Lana Hart is one Author, broadcaster and tutor from Christchurch.
OPINION: Two people go into a store and try on a pair of shoes.
One customer buys the shoes for $100 while the other, undecided, goes to the store next door to try on a similar pair of shoes.
Returning to the first store, the undecided customer learns that the original shoes are now $200.
This can happen when we book flights, buy products online, or schedule Uber rides.
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Automated pricing algorithms can vary a product’s prices based on factors that indicate a customer’s willingness to pay more for a product – such as: B. the number of visits to a website, the type of device used and other demographic and behavioral data considered relevant.
“Dynamic pricing” is used by major online retailers and booking sites that collect real-time data on purchase histories and previous searches to adjust prices.
This can result in two customers paying different prices for the same product, be it a seat on a flight, a product on an online shopping site, or a hotel room.
This data is stored in the web browser and fed into pricing algorithms and third-party networks such as Facebook/Meta and Google.
Because of this, some booking sites may offer the same product at a cheaper price if you browse for products in Incognito or Private mode, which only contains that session’s data, or by clearing your web browsing history, cookies and website data.
In short, large online businesses and marketplace-style websites change prices for the same product or service based on their measurement of how much you are willing to pay for it.
They even gave the concept an acronym: WTP – Willingness to Pay.
Right now, there might not be anything technically illegal about these nasty strategies, but they leave a certain stench in your nostrils that’s hard to pin down: whether it’s the number of visits to a website, or the type of computer you’re browsing from, or the cost of a product to change?
In the murky, rapidly changing world of online pricing technology, it’s difficult to find the transparency consumers seek in privacy statements about a company’s use of personal information.
They may also “combine such information with other personally identifiable information we have collected about you…to…help us make our websites more relevant to you,” as they say, by tailoring offerings and content.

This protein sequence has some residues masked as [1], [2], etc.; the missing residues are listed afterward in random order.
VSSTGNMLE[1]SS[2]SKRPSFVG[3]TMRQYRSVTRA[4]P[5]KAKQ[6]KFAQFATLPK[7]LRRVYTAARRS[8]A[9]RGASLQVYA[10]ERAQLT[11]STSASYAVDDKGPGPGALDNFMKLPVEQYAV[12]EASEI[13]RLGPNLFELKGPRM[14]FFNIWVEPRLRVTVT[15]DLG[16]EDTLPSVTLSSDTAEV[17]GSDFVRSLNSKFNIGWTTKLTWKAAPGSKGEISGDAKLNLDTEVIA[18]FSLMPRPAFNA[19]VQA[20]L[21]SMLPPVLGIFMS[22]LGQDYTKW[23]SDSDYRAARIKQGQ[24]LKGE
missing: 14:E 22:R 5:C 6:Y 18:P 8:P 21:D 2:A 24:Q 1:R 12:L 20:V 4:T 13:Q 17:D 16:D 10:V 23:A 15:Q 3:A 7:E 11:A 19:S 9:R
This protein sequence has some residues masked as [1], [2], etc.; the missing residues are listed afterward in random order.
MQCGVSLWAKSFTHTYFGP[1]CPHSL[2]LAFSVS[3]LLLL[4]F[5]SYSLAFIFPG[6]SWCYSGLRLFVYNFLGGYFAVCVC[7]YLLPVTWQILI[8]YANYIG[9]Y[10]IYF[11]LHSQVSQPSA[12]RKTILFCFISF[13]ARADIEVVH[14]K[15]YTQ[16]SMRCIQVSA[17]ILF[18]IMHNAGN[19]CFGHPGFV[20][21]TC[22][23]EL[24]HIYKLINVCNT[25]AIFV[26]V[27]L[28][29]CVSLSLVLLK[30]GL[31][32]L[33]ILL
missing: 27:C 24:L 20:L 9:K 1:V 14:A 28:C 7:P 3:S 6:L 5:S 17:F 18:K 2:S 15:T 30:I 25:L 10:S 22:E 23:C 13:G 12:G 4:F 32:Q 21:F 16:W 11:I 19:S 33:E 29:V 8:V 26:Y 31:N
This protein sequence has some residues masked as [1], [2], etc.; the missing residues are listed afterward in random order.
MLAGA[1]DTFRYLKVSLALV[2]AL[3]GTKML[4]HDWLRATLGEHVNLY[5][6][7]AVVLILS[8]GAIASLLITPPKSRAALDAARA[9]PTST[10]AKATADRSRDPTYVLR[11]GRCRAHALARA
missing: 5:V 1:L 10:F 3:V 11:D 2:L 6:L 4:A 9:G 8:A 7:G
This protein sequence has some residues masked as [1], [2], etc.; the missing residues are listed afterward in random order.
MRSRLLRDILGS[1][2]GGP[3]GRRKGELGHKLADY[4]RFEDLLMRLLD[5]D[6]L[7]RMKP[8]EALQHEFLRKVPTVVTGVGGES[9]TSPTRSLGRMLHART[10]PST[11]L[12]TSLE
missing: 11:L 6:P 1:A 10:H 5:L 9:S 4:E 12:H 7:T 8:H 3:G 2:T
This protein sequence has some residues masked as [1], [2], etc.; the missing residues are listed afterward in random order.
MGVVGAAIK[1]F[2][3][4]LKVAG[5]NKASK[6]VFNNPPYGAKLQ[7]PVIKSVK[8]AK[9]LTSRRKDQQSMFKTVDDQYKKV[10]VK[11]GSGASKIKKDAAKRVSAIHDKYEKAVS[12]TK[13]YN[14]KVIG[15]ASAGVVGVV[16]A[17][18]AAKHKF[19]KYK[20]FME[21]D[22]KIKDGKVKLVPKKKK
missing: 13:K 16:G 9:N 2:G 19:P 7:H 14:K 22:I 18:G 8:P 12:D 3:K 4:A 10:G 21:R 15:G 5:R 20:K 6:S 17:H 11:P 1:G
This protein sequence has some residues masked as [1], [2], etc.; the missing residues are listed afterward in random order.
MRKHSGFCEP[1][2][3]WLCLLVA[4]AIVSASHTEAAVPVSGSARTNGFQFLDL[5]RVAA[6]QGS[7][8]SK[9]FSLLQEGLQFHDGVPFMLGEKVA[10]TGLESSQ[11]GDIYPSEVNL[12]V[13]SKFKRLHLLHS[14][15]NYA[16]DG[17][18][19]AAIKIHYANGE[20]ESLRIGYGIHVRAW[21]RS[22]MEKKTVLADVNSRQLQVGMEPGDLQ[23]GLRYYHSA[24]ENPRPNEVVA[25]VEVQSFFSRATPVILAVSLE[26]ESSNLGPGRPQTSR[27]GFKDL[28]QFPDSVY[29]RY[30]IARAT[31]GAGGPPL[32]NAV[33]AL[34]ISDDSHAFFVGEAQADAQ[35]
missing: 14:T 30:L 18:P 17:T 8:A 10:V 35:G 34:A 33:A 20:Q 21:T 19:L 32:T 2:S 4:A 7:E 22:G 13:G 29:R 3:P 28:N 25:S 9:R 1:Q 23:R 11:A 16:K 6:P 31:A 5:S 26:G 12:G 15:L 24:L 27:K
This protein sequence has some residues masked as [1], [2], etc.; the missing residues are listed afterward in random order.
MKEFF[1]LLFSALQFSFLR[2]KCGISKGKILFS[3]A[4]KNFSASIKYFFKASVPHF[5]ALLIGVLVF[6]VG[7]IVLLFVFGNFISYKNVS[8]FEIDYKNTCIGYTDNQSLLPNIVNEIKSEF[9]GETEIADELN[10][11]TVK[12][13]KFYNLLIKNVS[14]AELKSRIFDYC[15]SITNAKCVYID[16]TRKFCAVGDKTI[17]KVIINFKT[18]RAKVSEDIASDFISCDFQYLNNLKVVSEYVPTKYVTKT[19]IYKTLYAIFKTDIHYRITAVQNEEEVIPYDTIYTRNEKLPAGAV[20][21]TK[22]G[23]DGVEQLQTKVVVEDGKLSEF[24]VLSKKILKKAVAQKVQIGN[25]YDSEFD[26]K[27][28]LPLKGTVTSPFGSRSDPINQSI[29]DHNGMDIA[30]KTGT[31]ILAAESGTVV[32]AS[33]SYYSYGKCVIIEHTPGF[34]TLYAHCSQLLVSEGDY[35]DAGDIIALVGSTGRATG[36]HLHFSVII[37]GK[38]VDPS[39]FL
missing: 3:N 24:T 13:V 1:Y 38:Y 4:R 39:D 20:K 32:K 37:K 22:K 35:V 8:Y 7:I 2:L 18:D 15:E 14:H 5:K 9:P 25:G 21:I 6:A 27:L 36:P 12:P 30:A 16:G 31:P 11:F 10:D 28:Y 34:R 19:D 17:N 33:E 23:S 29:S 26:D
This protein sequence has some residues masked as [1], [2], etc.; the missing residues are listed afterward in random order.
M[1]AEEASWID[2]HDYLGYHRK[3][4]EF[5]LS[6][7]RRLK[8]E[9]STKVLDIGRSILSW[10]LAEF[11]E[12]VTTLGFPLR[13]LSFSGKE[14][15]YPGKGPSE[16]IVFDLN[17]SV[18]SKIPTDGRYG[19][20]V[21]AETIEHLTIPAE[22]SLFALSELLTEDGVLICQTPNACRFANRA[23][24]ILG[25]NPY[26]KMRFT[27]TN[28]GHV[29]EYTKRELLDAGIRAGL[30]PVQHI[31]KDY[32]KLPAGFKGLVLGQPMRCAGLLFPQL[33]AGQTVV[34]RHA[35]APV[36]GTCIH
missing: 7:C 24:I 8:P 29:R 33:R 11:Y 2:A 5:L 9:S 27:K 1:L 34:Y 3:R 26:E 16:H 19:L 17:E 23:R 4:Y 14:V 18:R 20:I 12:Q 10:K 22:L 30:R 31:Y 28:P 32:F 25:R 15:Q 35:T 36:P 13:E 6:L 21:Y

In this example, does adjusting offers based on the links I followed mean I see a different price than my neighbor?
The company’s chief financial officer should have answered that question in 2019 he announced to investors that “by the end of this year we will have a different price point for each customer”.
This follows the practices of most airlines in the world where Forms of dynamic pricing have become the international norm.
To be clear, this is more than simple supply and demand economics; We accept that prices change depending on market factors e.g. B. How far in advance do we book or if it is peak times.
Instead, these websites use data collected from your unique device to predict the highest price you’re willing to pay that day.
This prediction changes person by person, computer by computer, leading to the bizarre situation of two similar customers with different browsing histories paying different prices for the exact same product or service.
Consumers are increasingly confronted with business practices that involve more abstruse collection and use of personal data.
Australia recent judgment of the Federal Court of Justice against Google Using personal location data sent a message to big companies that “they must not mislead their customers”.
At a minimum, online businesses – particularly those in which the New Zealand Government is a majority shareholder – should provide visible and clearly articulated pricing transparency messages to website users where dynamic pricing involves the use of our personal information to set prices.
Covering up such strategies undermines customer loyalty, undermines corporate value systems and goodwill, and paints their brands with the oil of greed and distrust, which ultimately makes little financial sense.
Today marks the beginning Data Protection Week in New ZealandPromoting data protection awareness.
As automated technologies continue to creep into so many areas of our lives, it’s a good time to review privacy and competition laws and policies to keep up with unethical practices that lie quietly and invisibly behind the websites we visit and the Businesses that we think may emerge we love.